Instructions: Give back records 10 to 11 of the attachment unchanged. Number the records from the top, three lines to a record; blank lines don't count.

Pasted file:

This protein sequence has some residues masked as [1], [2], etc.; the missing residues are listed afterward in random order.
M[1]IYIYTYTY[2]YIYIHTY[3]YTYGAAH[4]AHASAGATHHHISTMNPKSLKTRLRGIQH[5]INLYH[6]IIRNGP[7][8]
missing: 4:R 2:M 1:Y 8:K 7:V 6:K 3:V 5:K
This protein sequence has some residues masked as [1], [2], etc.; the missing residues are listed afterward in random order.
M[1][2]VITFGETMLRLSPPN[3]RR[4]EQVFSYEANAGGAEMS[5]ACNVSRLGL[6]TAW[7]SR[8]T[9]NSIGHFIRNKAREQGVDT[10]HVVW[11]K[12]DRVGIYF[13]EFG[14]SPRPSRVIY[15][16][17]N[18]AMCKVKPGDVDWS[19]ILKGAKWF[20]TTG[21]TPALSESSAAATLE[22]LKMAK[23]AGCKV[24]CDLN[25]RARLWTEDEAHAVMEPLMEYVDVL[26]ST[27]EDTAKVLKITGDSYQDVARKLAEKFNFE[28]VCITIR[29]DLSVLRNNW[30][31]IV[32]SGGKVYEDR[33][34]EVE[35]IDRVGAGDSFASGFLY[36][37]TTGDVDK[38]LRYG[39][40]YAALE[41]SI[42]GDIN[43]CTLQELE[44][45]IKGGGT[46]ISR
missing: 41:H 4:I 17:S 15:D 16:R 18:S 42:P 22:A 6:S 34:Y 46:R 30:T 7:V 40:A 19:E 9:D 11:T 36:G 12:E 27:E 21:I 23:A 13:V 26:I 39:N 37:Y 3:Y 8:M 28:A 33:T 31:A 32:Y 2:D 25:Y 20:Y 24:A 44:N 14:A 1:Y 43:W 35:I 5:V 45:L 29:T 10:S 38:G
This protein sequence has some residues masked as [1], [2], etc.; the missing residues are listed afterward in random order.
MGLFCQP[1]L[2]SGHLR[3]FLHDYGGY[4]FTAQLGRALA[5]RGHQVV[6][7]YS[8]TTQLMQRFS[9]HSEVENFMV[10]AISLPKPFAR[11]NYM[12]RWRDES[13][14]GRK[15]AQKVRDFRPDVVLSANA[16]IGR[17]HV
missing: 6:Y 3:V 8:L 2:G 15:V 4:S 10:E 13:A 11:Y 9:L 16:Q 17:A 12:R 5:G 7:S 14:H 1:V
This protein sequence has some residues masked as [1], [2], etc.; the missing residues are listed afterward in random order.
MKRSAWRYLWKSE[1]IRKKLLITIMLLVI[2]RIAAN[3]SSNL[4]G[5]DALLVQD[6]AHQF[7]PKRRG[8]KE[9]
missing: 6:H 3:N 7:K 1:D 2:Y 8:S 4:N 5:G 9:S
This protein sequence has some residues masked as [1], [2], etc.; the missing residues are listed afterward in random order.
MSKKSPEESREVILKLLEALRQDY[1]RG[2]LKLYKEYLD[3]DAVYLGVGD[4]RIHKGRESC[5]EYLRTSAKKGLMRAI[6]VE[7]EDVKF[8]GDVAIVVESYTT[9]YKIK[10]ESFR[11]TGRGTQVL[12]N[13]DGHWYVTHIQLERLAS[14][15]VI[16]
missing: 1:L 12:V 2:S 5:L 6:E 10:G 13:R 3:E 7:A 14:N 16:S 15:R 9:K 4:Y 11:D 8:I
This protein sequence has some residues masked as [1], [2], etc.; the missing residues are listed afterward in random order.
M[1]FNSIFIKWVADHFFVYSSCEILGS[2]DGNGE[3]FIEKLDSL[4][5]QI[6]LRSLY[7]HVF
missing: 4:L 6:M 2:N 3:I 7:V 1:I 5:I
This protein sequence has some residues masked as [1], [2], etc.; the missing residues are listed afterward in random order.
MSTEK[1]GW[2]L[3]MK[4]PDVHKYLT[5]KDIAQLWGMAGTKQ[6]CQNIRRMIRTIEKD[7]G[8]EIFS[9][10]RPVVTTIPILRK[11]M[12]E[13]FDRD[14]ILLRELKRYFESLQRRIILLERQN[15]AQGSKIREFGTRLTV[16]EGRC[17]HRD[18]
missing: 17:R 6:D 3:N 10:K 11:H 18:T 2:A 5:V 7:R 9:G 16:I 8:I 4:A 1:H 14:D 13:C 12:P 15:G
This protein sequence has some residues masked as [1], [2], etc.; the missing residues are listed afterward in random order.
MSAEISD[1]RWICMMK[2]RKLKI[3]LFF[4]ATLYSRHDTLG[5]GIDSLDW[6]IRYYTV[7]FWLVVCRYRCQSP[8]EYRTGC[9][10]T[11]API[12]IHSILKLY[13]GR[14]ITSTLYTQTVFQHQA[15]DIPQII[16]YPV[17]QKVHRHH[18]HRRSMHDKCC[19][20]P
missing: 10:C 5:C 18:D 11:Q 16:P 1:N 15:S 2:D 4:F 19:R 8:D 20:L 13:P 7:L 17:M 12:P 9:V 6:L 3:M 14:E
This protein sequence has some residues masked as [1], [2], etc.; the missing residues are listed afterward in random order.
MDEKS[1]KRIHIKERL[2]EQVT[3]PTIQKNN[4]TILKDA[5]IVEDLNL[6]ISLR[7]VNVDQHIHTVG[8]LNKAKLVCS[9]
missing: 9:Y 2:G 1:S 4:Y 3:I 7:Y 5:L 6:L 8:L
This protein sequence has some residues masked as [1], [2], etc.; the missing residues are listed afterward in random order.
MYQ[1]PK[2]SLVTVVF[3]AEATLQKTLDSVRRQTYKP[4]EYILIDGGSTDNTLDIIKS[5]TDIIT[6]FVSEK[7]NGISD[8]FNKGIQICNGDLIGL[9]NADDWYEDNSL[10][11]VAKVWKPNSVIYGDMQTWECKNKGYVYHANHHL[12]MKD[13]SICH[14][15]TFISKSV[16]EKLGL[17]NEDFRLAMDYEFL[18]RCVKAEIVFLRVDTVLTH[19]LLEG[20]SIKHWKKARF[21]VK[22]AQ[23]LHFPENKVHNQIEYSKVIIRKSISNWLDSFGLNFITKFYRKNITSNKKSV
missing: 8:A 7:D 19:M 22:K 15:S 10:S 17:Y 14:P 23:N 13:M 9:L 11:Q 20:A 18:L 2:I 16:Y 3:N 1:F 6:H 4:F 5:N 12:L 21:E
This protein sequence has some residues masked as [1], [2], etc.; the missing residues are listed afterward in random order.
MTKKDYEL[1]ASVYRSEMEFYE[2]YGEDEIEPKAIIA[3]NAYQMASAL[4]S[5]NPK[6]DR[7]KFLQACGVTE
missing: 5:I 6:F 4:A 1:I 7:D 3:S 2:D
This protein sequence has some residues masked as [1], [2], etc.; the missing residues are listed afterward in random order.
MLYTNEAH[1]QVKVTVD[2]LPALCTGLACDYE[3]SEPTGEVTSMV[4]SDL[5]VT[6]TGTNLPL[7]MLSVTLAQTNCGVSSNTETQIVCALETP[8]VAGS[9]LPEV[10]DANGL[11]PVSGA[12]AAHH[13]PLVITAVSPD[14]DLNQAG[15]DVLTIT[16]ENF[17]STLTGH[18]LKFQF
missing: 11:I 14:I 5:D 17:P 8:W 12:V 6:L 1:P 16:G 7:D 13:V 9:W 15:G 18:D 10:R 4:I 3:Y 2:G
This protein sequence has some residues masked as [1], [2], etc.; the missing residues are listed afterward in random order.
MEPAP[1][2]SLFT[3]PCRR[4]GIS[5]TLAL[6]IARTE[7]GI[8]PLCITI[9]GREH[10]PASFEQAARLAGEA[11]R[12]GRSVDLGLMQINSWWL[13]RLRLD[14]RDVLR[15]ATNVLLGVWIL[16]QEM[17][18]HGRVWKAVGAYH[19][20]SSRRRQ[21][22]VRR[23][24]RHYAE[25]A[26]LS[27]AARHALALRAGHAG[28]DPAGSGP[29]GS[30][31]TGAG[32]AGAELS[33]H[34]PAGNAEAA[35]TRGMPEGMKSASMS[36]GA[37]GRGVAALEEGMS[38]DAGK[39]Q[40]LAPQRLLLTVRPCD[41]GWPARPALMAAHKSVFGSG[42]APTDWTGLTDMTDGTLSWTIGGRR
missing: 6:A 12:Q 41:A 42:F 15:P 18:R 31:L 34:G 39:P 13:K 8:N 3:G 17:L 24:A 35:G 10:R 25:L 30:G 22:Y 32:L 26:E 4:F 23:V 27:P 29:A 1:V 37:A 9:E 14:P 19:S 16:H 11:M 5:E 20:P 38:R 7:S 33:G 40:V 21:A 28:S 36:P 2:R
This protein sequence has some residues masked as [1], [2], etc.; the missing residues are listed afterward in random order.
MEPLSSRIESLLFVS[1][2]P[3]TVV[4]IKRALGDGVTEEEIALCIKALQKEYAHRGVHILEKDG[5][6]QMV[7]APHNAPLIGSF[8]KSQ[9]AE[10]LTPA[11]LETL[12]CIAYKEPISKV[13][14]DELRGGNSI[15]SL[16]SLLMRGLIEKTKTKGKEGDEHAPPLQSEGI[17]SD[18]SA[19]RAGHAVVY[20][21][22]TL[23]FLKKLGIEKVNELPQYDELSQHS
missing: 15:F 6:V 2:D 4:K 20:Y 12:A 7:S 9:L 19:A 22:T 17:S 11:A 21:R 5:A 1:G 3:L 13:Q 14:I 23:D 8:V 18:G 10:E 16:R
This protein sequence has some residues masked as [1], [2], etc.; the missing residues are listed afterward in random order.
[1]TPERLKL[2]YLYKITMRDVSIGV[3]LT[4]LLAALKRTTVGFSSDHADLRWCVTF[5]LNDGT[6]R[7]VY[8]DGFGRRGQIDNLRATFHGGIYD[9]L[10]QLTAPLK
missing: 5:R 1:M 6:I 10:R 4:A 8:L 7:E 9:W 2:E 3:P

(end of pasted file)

This protein sequence has some residues masked as [1], [2], etc.; the missing residues are listed afterward in random order.
MYQ[1]PK[2]SLVTVVF[3]AEATLQKTLDSVRRQTYKP[4]EYILIDGGSTDNTLDIIKS[5]TDIIT[6]FVSEK[7]NGISD[8]FNKGIQICNGDLIGL[9]NADDWYEDNSL[10][11]VAKVWKPNSVIYGDMQTWECKNKGYVYHANHHL[12]MKD[13]SICH[14][15]TFISKSV[16]EKLGL[17]NEDFRLAMDYEFL[18]RCVKAEIVFLRVDTVLTH[19]LLEG[20]SIKHWKKARF[21]VK[22]AQ[23]LHFPENKVHNQIEYSKVIIRKSISNWLDSFGLNFITKFYRKNITSNKKSV
missing: 8:A 7:D 19:M 22:K 15:S 10:S 17:Y 14:P 23:N 13:M 9:L 11:Q 20:A 18:L 2:I 16:Y 3:N 1:F 6:H 4:F 5:N 12:L 21:E
This protein sequence has some residues masked as [1], [2], etc.; the missing residues are listed afterward in random order.
MTKKDYEL[1]ASVYRSEMEFYE[2]YGEDEIEPKAIIA[3]NAYQMASAL[4]S[5]NPK[6]DR[7]KFLQACGVTE
missing: 5:I 6:F 4:A 1:I 7:D 3:S 2:D